Fee Fee Fie Fo
A wise and frugal government, which shall leave men free to regulate their own pursuits of industry and improvement, and shall not take from the mouth of labor and bread it has earned -- this is the sum of good government. - THOMAS JEFFERSON
Get this the City of San Buenaventura has decided on advice from a paid consultant to eliminate taxes and substitute fee for service. Well, not exactly. They are on course to levy taxes AND charge fees for the same services. That'll teach the rabble to exercise democracy in a town controlled by planning elites. Note; emphasis added.
Inspection fee draws fire
The city of Ventura Fire Department has sent a bill along with its annual reminder to some 1,200 homeowners near brush-covered areas, notifying them that they owe a $99 fee for weed-abatement inspections, even if they do their own weed clearing.
The fee is necessary to pay for hundreds of hours of annual inspections that the department no longer can afford, Fire Marshal Brian Clark said.
"We need to recover our costs," he said. "We need a sustainable funding source for this program. That's the bottom line."
The inspection fee — another apparent first in Ventura County for the city — quickly drew fire from hillside homeowners like Mary Lory, who said she and husband Ernie have taken proactive measures for 20 years to rid their backyard on Via Cielito of weeds and unnecessary brush buildup.
She said she was aghast when she opened her city letter Tuesday — Tax Day — and discovered yet another fee placed on residents and an invoice stating that if she didn't pay by June 1, she would be cited, fined and face a lien placed against her property.
Ventura has also drawn fire for being the first city in Southern California to charge for 911 service.
Fire prevention is important, Lory said, but she's frustrated that city leaders didn't give residents any notice or a chance to comment before forcing them to pay for a basic government service.
"The city kept insisting it's not a tax and not a penalty," she said of a conversation she had with a Fire Department employee. "I told her, You can choose to call it what you want. I choose to call it extortion.' "
Ventura used to collect a small administrative fee in the early 1990s, Clark said, but it was suspended after concerns rose regarding compliance with statewide fee statutes.
Last year, the city hired an independent auditor, Maximus Inc., which suggested the costs of the fire prevention program could be passed on to property owners who benefit the most, Clark said. As a result, the fee was re-established at $99 by the City Council as part of the city's annual fee update in June, he said.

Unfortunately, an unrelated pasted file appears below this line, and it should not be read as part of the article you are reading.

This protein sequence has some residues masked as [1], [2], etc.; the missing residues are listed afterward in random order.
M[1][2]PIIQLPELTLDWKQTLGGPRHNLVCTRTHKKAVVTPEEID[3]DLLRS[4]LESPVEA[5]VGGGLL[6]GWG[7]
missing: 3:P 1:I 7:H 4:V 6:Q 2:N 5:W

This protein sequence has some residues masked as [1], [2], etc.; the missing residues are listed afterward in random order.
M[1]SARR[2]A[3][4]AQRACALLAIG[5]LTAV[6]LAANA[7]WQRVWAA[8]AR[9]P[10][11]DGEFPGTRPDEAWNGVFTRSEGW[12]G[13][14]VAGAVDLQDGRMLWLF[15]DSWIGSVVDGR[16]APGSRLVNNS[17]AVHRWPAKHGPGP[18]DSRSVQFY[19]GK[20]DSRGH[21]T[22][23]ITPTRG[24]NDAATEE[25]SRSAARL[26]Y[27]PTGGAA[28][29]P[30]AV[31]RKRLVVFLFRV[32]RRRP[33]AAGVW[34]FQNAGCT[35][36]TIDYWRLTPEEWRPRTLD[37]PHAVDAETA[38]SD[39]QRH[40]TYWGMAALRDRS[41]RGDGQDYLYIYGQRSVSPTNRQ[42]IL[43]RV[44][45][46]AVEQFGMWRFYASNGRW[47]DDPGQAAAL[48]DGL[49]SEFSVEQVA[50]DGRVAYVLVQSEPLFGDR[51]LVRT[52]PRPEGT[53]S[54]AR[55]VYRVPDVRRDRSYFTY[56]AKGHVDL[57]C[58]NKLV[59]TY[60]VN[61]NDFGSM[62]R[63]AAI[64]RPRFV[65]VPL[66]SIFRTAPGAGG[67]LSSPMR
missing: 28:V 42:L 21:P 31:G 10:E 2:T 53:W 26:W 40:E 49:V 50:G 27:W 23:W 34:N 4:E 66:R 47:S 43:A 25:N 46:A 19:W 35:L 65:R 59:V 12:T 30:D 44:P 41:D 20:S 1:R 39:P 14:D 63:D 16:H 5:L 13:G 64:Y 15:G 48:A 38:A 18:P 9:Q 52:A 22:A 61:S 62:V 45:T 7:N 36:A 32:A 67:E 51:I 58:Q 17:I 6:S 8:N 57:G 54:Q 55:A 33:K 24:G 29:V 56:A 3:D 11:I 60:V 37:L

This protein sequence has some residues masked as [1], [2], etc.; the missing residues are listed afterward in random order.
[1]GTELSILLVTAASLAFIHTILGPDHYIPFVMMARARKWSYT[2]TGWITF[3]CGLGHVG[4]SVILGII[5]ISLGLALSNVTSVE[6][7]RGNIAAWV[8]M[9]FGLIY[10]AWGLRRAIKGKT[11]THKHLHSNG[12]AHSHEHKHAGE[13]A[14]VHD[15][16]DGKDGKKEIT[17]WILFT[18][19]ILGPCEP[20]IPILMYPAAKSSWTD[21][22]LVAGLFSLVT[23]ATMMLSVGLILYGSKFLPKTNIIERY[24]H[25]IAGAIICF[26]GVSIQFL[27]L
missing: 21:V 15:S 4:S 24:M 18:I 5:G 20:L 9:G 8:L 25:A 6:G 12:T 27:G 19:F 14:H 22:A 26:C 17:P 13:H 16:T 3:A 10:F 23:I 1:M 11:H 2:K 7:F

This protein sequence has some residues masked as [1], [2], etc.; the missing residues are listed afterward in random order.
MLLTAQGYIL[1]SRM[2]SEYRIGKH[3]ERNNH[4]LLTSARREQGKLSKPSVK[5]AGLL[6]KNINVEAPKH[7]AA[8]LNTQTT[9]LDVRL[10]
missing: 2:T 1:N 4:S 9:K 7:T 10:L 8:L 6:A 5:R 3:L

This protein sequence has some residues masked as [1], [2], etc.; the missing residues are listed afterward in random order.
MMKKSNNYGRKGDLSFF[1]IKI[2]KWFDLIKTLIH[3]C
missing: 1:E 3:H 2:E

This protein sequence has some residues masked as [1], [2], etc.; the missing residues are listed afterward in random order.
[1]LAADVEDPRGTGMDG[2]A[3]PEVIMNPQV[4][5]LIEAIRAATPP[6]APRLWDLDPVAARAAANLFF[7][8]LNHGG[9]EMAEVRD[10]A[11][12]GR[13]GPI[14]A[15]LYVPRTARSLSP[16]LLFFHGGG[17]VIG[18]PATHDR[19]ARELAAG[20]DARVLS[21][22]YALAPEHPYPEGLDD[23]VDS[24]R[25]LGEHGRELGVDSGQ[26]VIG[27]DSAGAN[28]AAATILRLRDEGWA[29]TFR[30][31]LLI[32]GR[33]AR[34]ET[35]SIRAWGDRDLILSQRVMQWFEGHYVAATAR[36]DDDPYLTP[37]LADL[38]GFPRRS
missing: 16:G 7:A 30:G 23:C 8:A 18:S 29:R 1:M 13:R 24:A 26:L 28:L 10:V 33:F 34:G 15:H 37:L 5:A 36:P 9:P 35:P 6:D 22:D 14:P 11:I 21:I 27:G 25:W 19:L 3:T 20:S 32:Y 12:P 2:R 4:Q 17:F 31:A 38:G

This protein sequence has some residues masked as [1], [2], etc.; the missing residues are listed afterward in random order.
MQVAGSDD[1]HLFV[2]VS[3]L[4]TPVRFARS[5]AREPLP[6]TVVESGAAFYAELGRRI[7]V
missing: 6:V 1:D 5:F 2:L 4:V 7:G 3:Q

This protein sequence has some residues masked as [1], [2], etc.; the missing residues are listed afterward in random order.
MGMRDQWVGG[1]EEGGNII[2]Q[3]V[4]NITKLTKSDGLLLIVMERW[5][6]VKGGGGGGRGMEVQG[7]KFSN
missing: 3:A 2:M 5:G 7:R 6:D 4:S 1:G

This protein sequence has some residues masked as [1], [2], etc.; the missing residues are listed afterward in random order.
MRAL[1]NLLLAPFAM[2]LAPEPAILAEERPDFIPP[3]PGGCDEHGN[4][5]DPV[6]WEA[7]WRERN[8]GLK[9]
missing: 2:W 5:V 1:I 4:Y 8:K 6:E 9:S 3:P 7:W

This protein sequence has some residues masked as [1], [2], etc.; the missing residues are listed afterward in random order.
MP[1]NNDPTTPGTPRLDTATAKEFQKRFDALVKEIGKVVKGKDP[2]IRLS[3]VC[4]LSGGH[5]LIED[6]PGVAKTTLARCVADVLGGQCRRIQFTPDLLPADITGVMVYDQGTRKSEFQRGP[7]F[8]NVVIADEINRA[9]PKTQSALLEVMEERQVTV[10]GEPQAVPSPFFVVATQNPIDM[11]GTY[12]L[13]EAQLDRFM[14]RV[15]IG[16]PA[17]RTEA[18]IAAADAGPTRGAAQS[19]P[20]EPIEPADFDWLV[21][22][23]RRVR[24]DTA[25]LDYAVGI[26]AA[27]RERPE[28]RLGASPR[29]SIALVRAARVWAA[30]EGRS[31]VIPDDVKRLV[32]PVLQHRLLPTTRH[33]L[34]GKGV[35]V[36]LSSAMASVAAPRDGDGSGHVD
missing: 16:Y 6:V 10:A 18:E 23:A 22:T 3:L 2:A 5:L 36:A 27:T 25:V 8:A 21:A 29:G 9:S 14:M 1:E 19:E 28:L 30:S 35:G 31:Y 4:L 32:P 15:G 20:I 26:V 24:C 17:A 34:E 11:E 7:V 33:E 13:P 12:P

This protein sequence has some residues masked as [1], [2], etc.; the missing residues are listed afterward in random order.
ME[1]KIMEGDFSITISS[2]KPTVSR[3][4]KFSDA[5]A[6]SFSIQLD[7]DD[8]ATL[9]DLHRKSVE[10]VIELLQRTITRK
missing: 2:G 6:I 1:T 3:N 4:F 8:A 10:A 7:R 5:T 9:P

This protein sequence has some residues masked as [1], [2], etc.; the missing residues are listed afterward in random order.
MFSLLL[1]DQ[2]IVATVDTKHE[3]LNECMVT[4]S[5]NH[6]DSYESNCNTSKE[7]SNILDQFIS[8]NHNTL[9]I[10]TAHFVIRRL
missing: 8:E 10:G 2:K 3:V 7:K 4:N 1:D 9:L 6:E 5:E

None of the 1,252 property owners sent bills this week were explicitly notified of the June public hearing outside normal postings, and there was no public comment on the fee, minutes of the City Council meeting show.
Asked if the city considered a public education campaign, Clark said there was little point.
"We considered a full-scale media campaign," he said. "But what's the difference between notifying people and sending a bill? It just adds to the cost."
The inspection fee comes on the heels of a controversial monthly charge imposed on residents' phone lines by the City Council this year for 911 dispatch services. Critics say the 911 fee is a tax that should go to voters for approval, and hillside resident Royce Townsend sees the inspection fee in the same vein.
Ventura Mayor Christy Weir said the fee is part of a city effort to recoup money for direct services when feasible. The city faces a $4 million deficit in the budget that begins July 1.
Let's be clear here. This is a tax. Let's be even more clear. $99 is an outrageous tax. Think about it. The fireman comes to your house, looks at your weeds and leaves. The fee were it based on costs looks to be recovering some $2000/hr but what can you expect from a ccity council that is spending money to look at burying the freeway.
Blog note; I've been lazy aand lots of good stuff has piled up. I'll clear the backlog and put up 3-4 posts per day and then get back on track. Seaworld was fun and they didn't mistake me for the walrus.
Update: Homer has a point. Addendum attached.
And so Casey and Akubi don't feel neglected: